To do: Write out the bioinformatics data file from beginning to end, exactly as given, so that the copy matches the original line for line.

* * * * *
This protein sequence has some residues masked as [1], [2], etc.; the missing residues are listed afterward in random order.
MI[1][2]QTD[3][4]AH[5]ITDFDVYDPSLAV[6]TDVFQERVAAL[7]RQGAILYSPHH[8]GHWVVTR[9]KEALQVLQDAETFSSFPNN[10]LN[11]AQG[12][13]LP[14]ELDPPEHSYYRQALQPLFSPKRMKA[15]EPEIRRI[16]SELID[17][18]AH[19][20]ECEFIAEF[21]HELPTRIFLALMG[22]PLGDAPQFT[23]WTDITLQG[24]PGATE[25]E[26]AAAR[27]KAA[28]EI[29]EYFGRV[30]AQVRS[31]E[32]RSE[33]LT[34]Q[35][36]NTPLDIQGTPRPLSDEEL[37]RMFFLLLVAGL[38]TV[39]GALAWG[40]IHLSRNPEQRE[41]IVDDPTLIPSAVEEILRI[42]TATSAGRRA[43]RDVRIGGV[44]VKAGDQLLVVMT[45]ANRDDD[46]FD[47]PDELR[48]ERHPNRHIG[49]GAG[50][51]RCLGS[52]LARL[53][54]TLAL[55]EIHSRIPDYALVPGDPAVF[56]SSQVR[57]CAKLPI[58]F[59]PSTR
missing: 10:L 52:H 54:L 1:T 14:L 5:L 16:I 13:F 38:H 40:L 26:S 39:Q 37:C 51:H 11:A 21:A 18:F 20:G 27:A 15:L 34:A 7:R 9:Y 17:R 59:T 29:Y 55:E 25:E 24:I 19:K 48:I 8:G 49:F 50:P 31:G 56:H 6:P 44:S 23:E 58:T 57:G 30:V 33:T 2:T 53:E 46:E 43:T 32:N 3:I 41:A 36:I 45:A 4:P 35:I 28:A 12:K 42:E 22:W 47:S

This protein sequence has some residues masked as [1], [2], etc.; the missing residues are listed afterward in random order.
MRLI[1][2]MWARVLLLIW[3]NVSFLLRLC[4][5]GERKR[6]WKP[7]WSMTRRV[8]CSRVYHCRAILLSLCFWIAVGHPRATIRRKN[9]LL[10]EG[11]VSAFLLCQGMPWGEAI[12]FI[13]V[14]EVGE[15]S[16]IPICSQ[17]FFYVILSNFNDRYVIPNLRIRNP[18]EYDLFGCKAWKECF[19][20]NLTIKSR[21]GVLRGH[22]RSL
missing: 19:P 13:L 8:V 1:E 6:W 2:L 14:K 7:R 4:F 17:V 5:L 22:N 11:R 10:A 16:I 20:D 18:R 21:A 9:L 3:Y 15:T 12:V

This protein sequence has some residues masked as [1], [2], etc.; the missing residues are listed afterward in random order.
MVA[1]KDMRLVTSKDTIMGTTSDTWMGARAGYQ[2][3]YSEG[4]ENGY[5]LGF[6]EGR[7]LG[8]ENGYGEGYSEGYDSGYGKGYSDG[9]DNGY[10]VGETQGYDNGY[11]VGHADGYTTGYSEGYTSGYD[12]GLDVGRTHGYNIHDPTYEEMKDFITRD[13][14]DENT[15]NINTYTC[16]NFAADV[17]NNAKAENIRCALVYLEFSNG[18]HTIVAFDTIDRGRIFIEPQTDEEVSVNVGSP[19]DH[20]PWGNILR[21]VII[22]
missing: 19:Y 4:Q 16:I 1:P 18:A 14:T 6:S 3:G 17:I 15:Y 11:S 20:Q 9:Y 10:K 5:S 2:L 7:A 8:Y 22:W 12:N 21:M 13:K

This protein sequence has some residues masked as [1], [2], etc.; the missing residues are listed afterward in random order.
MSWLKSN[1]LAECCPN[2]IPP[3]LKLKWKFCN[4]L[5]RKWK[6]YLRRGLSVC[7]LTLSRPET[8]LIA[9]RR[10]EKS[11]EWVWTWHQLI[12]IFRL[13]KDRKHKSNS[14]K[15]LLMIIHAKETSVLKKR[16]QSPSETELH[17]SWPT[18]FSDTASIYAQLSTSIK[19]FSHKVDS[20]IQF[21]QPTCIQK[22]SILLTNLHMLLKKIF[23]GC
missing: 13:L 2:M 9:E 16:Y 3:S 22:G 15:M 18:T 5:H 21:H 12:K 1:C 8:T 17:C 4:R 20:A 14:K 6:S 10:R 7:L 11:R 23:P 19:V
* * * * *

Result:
This protein sequence has some residues masked as [1], [2], etc.; the missing residues are listed afterward in random order.
MI[1][2]QTD[3][4]AH[5]ITDFDVYDPSLAV[6]TDVFQERVAAL[7]RQGAILYSPHH[8]GHWVVTR[9]KEALQVLQDAETFSSFPNN[10]LN[11]AQG[12][13]LP[14]ELDPPEHSYYRQALQPLFSPKRMKA[15]EPEIRRI[16]SELID[17][18]AH[19][20]ECEFIAEF[21]HELPTRIFLALMG[22]PLGDAPQFT[23]WTDITLQG[24]PGATE[25]E[26]AAAR[27]KAA[28]EI[29]EYFGRV[30]AQVRS[31]E[32]RSE[33]LT[34]Q[35][36]NTPLDIQGTPRPLSDEEL[37]RMFFLLLVAGL[38]TV[39]GALAWG[40]IHLSRNPEQRE[41]IVDDPTLIPSAVEEILRI[42]TATSAGRRA[43]RDVRIGGV[44]VKAGDQLLVVMT[45]ANRDDD[46]FD[47]PDELR[48]ERHPNRHIG[49]GAG[50][51]RCLGS[52]LARL[53][54]TLAL[55]EIHSRIPDYALVPGDPAVF[56]SSQVR[57]CAKLPI[58]F[59]PSTR
missing: 10:L 52:H 54:L 1:T 14:L 5:L 16:I 13:F 38:H 40:L 26:S 39:Q 37:C 51:H 11:A 21:A 18:F 20:G 27:A 15:L 34:A 7:R 9:Y 17:R 59:T 29:Y 55:E 25:E 24:I 19:K 48:I 8:G 49:F 50:P 31:G 56:H 6:P 44:S 23:E 58:T 57:G 30:V 33:T 2:T 53:E 46:E 43:T 32:N 3:I 41:A 36:I 45:A 4:P 35:I 28:A 12:K 42:E 22:W 47:S

This protein sequence has some residues masked as [1], [2], etc.; the missing residues are listed afterward in random order.
MRLI[1][2]MWARVLLLIW[3]NVSFLLRLC[4][5]GERKR[6]WKP[7]WSMTRRV[8]CSRVYHCRAILLSLCFWIAVGHPRATIRRKN[9]LL[10]EG[11]VSAFLLCQGMPWGEAI[12]FI[13]V[14]EVGE[15]S[16]IPICSQ[17]FFYVILSNFNDRYVIPNLRIRNP[18]EYDLFGCKAWKECF[19][20]NLTIKSR[21]GVLRGH[22]RSL
missing: 19:P 13:L 8:V 1:E 6:W 2:L 14:K 7:R 4:F 17:V 5:L 22:N 11:R 10:A 16:I 20:D 18:R 21:A 9:L 3:Y 15:T 12:V

This protein sequence has some residues masked as [1], [2], etc.; the missing residues are listed afterward in random order.
MVA[1]KDMRLVTSKDTIMGTTSDTWMGARAGYQ[2][3]YSEG[4]ENGY[5]LGF[6]EGR[7]LG[8]ENGYGEGYSEGYDSGYGKGYSDG[9]DNGY[10]VGETQGYDNGY[11]VGHADGYTTGYSEGYTSGYD[12]GLDVGRTHGYNIHDPTYEEMKDFITRD[13][14]DENT[15]NINTYTC[16]NFAADV[17]NNAKAENIRCALVYLEFSNG[18]HTIVAFDTIDRGRIFIEPQTDEEVSVNVGSP[19]DH[20]PWGNILR[21]VII[22]
missing: 19:Y 4:Q 16:I 1:P 18:A 14:T 6:S 3:G 17:I 15:Y 11:S 20:Q 9:Y 10:K 5:S 2:L 7:A 8:Y 22:W 12:N 21:M 13:K

This protein sequence has some residues masked as [1], [2], etc.; the missing residues are listed afterward in random order.
MSWLKSN[1]LAECCPN[2]IPP[3]LKLKWKFCN[4]L[5]RKWK[6]YLRRGLSVC[7]LTLSRPET[8]LIA[9]RR[10]EKS[11]EWVWTWHQLI[12]IFRL[13]KDRKHKSNS[14]K[15]LLMIIHAKETSVLKKR[16]QSPSETELH[17]SWPT[18]FSDTASIYAQLSTSIK[19]FSHKVDS[20]IQF[21]QPTCIQK[22]SILLTNLHMLLKKIF[23]GC
missing: 13:L 2:M 9:E 16:Y 3:S 22:G 15:M 18:T 5:H 21:H 12:K 1:C 8:T 17:C 4:R 20:A 14:K 6:S 10:R 7:L 11:R 23:P 19:V